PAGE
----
Author Topic: quick release knots  (Read 6266 times)

Sweeney

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Re: quick release knots
« Reply #15 on: December 16, 2012, 10:26:20 AM »
The question remains - what is the attachment point on the aircraft? Surely that's not going to be dependent on where it is! As far as the rope goes I strongly suggest that you decide on a type and diameter of rope you think suitable and which you have available (or are you hoping that a suitable rope will be around when you land?)

Barry

kd8eeh

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Re: quick release knots
« Reply #16 on: December 17, 2012, 04:10:05 AM »
On the aircraft, I would probably attach one to each main wheel strut.  As far as the rope, if that is the case I would probably wind up using some beat up manila or plastic fiber three strand twisted rope, about half an inch in diameter.

IPAtch

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Re: quick release knots
« Reply #17 on: December 19, 2012, 03:16:57 AM »
I am not sure I understand your situation well, but it reminded me of the issues addressed when mooring and unmooring a boat. The simplest way is to tie a line (on a boat, you don't say rope unless that is the actual name of the line, ie bell rope) to a cleat, pass it around the mooring (in your case anchor) and then tie it off, preferably to a different cleat. When you are ready to leave, even if the line is under great tension, you simply uncleat one end and pull the line back in.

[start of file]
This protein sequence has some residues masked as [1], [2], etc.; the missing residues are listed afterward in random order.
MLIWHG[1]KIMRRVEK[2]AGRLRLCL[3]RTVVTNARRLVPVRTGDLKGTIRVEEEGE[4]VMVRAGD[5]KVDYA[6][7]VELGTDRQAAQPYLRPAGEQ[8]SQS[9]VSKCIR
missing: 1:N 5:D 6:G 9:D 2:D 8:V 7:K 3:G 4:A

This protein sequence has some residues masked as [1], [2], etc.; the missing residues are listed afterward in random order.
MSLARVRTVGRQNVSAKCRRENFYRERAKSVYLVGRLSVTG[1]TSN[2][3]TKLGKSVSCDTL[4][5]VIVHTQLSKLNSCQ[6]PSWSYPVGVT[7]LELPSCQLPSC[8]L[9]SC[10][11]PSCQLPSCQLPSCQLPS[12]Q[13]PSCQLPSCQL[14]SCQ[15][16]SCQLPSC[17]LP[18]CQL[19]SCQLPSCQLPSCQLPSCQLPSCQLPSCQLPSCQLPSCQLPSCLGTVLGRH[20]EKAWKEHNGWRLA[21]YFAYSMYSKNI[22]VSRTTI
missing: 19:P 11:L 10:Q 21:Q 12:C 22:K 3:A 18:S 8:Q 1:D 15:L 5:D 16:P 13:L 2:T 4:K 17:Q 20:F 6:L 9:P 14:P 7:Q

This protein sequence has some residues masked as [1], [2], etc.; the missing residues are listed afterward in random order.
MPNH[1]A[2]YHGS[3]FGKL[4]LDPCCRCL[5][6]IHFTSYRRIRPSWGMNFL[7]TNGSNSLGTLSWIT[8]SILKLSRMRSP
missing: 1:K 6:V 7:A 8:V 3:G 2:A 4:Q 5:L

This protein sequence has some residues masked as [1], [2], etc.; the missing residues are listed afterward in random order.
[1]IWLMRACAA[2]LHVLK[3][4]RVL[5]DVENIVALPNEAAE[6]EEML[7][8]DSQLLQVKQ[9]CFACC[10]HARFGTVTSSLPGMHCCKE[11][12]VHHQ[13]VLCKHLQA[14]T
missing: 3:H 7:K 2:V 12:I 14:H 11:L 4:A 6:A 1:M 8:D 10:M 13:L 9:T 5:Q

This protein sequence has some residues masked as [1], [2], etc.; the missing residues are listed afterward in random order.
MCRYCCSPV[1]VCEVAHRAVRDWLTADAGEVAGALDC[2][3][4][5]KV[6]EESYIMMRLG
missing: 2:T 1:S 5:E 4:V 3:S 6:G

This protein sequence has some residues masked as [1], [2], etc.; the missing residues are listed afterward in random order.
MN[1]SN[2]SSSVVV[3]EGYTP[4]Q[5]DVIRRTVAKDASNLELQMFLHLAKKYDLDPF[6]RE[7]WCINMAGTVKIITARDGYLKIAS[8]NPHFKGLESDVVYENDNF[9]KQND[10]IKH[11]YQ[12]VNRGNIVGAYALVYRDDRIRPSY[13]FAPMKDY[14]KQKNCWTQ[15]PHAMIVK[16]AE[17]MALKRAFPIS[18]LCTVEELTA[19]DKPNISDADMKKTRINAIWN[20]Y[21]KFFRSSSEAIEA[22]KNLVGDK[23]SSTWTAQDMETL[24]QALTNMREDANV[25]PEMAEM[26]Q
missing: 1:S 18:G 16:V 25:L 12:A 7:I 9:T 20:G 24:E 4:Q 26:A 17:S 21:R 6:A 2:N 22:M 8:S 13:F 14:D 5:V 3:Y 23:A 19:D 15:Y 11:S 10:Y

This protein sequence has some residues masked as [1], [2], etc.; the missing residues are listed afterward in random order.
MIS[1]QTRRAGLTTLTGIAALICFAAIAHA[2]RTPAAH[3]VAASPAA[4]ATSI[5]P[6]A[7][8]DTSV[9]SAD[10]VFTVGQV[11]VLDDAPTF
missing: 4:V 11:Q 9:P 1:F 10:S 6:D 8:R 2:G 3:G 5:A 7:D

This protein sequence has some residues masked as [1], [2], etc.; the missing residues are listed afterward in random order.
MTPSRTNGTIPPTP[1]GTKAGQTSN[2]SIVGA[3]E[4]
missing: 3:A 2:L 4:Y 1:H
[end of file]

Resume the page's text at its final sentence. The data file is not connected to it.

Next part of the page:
Since your aircraft probably doesn't have cleats, you would probably need to alter this, but the principle would remain the same, keep both ends of the line tied within your reach, with a bight passed around or through the anchor. Tie quick releasing knots for both ends, and when you are ready to cast off, just free one side, and pull the line back by the other.  The possibility of the line catching on something is minimal because there should be no knots in it. And if it does get stuck, you can untie the other side to abandon the line. 

Hope this is applicable.  Even if this isn't, you might want to look up methods of mooring boats because the requirements sound similar. Also, in rock climbing, and canyon(eer)ing in particular, there are many creative ways of building a bomber anchor for the rappel down that can easily be retrieved from the bottom.